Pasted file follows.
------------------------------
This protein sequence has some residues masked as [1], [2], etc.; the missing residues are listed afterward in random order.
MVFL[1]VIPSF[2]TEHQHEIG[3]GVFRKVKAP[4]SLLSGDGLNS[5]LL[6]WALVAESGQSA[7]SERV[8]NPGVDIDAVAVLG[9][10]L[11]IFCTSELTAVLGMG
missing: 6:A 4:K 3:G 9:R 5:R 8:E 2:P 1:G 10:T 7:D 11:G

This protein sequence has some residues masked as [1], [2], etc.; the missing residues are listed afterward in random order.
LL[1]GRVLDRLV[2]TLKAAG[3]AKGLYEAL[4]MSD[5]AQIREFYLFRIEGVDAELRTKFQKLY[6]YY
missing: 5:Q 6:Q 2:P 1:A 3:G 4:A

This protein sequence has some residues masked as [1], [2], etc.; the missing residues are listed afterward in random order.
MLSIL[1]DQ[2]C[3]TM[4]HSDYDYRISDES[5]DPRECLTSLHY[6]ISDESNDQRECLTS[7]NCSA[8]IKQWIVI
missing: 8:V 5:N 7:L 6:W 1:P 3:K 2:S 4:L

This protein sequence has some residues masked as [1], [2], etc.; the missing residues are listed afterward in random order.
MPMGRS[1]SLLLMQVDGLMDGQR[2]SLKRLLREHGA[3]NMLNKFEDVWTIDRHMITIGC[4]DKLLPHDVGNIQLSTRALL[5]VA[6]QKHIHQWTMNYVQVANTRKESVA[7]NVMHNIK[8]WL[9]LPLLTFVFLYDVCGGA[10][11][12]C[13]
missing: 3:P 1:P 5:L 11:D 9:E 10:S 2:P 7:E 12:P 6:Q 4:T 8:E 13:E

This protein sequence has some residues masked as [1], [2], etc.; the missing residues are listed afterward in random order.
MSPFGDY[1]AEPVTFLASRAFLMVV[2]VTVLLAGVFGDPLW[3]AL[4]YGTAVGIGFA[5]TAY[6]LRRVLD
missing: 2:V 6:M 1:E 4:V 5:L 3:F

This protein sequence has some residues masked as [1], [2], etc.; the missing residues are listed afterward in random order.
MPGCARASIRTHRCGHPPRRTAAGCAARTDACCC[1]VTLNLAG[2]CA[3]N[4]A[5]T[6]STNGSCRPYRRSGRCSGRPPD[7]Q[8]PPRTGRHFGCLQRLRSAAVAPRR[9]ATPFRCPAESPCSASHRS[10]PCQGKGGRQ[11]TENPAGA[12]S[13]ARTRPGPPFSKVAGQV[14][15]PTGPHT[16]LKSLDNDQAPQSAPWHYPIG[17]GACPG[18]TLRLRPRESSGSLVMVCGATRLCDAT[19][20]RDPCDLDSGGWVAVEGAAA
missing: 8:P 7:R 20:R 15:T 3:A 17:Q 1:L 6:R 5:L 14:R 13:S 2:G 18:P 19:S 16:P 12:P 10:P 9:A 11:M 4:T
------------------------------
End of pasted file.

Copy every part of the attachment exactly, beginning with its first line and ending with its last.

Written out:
This protein sequence has some residues masked as [1], [2], etc.; the missing residues are listed afterward in random order.
MVFL[1]VIPSF[2]TEHQHEIG[3]GVFRKVKAP[4]SLLSGDGLNS[5]LL[6]WALVAESGQSA[7]SERV[8]NPGVDIDAVAVLG[9][10]L[11]IFCTSELTAVLGMG
missing: 6:A 4:K 3:G 9:R 5:R 8:E 2:P 1:G 10:T 7:D 11:G

This protein sequence has some residues masked as [1], [2], etc.; the missing residues are listed afterward in random order.
LL[1]GRVLDRLV[2]TLKAAG[3]AKGLYEAL[4]MSD[5]AQIREFYLFRIEGVDAELRTKFQKLY[6]YY
missing: 5:Q 6:Q 2:P 1:A 3:G 4:A

This protein sequence has some residues masked as [1], [2], etc.; the missing residues are listed afterward in random order.
MLSIL[1]DQ[2]C[3]TM[4]HSDYDYRISDES[5]DPRECLTSLHY[6]ISDESNDQRECLTS[7]NCSA[8]IKQWIVI
missing: 8:V 5:N 7:L 6:W 1:P 3:K 2:S 4:L

This protein sequence has some residues masked as [1], [2], etc.; the missing residues are listed afterward in random order.
MPMGRS[1]SLLLMQVDGLMDGQR[2]SLKRLLREHGA[3]NMLNKFEDVWTIDRHMITIGC[4]DKLLPHDVGNIQLSTRALL[5]VA[6]QKHIHQWTMNYVQVANTRKESVA[7]NVMHNIK[8]WL[9]LPLLTFVFLYDVCGGA[10][11][12]C[13]
missing: 3:P 1:P 5:L 11:D 9:E 10:S 2:P 7:E 12:P 6:Q 4:T 8:E 13:E

This protein sequence has some residues masked as [1], [2], etc.; the missing residues are listed afterward in random order.
MSPFGDY[1]AEPVTFLASRAFLMVV[2]VTVLLAGVFGDPLW[3]AL[4]YGTAVGIGFA[5]TAY[6]LRRVLD
missing: 2:V 6:M 1:E 4:V 5:L 3:F

This protein sequence has some residues masked as [1], [2], etc.; the missing residues are listed afterward in random order.
MPGCARASIRTHRCGHPPRRTAAGCAARTDACCC[1]VTLNLAG[2]CA[3]N[4]A[5]T[6]STNGSCRPYRRSGRCSGRPPD[7]Q[8]PPRTGRHFGCLQRLRSAAVAPRR[9]ATPFRCPAESPCSASHRS[10]PCQGKGGRQ[11]TENPAGA[12]S[13]ARTRPGPPFSKVAGQV[14][15]PTGPHT[16]LKSLDNDQAPQSAPWHYPIG[17]GACPG[18]TLRLRPRESSGSLVMVCGATRLCDAT[19][20]RDPCDLDSGGWVAVEGAAA
missing: 8:P 7:R 20:R 15:T 3:A 17:Q 1:L 6:R 5:L 14:R 13:S 2:G 18:P 19:S 16:P 12:P 10:P 9:A 11:M 4:T